Monday, January 6, 2014

TAROT revisited.

By some recent chain of events, I've been led to revisit the TAROT system.. ie. the 72 picture cards, which surfaced around the 15-16th Century in Europe.

Contrary to popular usage as a fortune-telling or divination device, TAROT can also be used for a wide range of purposes from contemplation and meditation to tantra and magic. It's along these lines- as a contemplative and self-transformation tool- that I've had a long-term interest with TAROT. This started for me personally more than a decade ago due to its relevance to systems in the Western Mystery Tradition (Hermeticism, Freemasonry, Qabalah, Alchemy etc.), which I had taken up after seeking some balance from a prior decade of completely Eastern outlook.

Returning to the TAROT however, my main current interest is along the lines of finding ways to integrate its use with that of other contemplative paths (especially those of direct awareness and self-inquiry). This might sound a little strange, though powerful results do seem evident from combining both these tools in a largely uncharted, yet workable way. On the other hand, success through using TAROT as a contemplative tool isn't so surprising, since the TAROT itself is like a mini-model for our every day reality-- virtually every scenario that could possibly play out in life (psychologically and karmically or event-wise) is displayed somewhere among the 72 cards. Further, the Trumps take into account most of the major human archetypes in existence. As Jung was interested in pointing out, these ever-present archetypes normally float under the conscious awareness of groups and individuals, yet all the while exerting silent influence. Hence any contemplative practice using the set of TAROT images and themes would likely make for an excellent controlled training ground for later transference into the "real" world of our normal (and largely unconscious and robotic) daily living environment.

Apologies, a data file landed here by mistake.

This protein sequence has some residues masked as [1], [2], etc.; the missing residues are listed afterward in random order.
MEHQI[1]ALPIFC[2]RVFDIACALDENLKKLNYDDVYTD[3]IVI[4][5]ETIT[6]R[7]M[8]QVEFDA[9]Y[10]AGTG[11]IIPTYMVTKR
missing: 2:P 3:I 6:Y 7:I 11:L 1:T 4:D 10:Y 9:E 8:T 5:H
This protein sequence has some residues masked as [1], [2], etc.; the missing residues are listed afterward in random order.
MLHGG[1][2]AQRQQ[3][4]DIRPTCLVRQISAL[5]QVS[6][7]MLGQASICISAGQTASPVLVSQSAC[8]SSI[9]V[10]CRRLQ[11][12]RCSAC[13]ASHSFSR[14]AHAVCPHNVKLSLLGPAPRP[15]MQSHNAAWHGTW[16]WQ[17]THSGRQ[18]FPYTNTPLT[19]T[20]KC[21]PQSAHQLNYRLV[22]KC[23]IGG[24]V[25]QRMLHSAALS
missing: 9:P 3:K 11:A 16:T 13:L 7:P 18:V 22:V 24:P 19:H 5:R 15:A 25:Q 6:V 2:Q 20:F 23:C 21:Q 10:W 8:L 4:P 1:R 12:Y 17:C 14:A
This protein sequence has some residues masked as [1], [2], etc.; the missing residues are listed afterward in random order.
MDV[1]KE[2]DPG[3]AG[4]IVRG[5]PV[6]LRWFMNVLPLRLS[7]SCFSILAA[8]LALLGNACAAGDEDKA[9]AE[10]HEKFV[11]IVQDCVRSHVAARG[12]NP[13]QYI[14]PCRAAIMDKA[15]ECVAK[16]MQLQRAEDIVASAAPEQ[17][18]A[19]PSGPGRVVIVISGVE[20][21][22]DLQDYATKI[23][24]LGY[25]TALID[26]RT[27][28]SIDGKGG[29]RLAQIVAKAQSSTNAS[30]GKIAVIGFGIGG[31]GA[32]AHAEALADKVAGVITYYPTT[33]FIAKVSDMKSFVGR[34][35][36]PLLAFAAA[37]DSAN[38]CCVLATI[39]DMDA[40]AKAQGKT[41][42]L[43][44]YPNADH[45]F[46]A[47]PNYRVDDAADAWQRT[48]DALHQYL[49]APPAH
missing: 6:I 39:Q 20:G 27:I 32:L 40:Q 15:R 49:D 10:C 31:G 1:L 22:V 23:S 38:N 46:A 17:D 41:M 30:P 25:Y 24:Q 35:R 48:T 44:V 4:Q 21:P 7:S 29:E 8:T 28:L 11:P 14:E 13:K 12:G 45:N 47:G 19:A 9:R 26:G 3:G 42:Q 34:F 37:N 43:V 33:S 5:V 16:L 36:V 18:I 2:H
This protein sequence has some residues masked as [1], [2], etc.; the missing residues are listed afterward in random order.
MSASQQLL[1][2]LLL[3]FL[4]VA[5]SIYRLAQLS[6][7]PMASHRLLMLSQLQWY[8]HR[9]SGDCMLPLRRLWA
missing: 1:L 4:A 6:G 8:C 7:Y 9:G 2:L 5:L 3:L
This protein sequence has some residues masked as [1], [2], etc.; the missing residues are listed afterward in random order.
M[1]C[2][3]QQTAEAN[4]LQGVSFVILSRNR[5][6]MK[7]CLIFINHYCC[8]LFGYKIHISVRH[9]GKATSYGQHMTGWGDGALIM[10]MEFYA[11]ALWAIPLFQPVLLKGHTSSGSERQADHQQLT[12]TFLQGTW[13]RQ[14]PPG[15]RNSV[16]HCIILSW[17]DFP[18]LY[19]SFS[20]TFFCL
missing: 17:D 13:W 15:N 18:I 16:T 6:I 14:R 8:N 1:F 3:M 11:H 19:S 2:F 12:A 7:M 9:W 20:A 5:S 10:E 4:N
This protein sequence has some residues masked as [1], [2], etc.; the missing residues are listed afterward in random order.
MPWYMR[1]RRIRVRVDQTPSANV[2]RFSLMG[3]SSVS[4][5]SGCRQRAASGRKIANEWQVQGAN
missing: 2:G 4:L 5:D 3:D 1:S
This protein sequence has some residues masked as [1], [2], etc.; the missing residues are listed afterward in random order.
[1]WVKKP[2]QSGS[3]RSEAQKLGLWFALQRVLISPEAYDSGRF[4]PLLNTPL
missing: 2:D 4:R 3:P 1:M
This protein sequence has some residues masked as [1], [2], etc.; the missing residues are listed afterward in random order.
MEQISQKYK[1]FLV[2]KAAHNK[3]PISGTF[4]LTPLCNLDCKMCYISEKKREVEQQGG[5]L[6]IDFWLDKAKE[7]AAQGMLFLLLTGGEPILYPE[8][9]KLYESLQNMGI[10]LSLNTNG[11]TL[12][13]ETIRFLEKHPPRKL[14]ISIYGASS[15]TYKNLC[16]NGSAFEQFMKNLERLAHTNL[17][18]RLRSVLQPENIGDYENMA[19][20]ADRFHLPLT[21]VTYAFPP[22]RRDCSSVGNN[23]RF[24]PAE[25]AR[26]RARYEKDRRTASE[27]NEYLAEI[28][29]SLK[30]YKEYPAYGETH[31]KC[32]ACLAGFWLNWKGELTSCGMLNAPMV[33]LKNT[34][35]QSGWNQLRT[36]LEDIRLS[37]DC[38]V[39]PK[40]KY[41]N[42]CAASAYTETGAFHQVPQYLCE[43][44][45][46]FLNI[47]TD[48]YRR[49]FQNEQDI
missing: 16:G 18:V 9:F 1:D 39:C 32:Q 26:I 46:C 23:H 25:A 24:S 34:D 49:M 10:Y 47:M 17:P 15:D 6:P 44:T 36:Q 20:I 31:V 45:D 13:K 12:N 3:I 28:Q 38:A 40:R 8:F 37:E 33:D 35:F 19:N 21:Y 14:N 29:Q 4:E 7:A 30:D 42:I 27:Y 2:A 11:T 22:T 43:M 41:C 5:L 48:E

The concept of a "lab" or training ground isn't a new thing in contemplative practice, which, since inception, has advocated fixed times for silent, isolated meditation, yogas, and/or contemplation, away from the usual circumstances one finds oneself enmeshed in life. Although there are certain 'teachers' around these days that dismiss the idea of fixed meditation sessions, or even the need for controlled contemplation (- I won't bother to go into the flawed rationale here), most aspirants and hands-on practitioners, do appreciate the need for a controlled environment, where 'experiments' in consciousness can be carried out calmly, precisely and without interruption. Importantly, such experiments and trainings, when repeated, can then later be transferred easily into ordinary daily activities.

Likewise, the TAROT, through it's all-encompassing scheme of Major/Minor cards, and its portability and ease of use, also offers such a controlled "lab" for experiments in consciousness and beyond. For those unfamiliar with the TAROT, I would recommend starting with the standard Rider-Waite deck, due to it being the most common deck in existence, and also due to its relative simplicity in layout, and the ease in which impressions are conveyed.

(Minor Arcana of the Rider-Waite deck, first published in 1910.)

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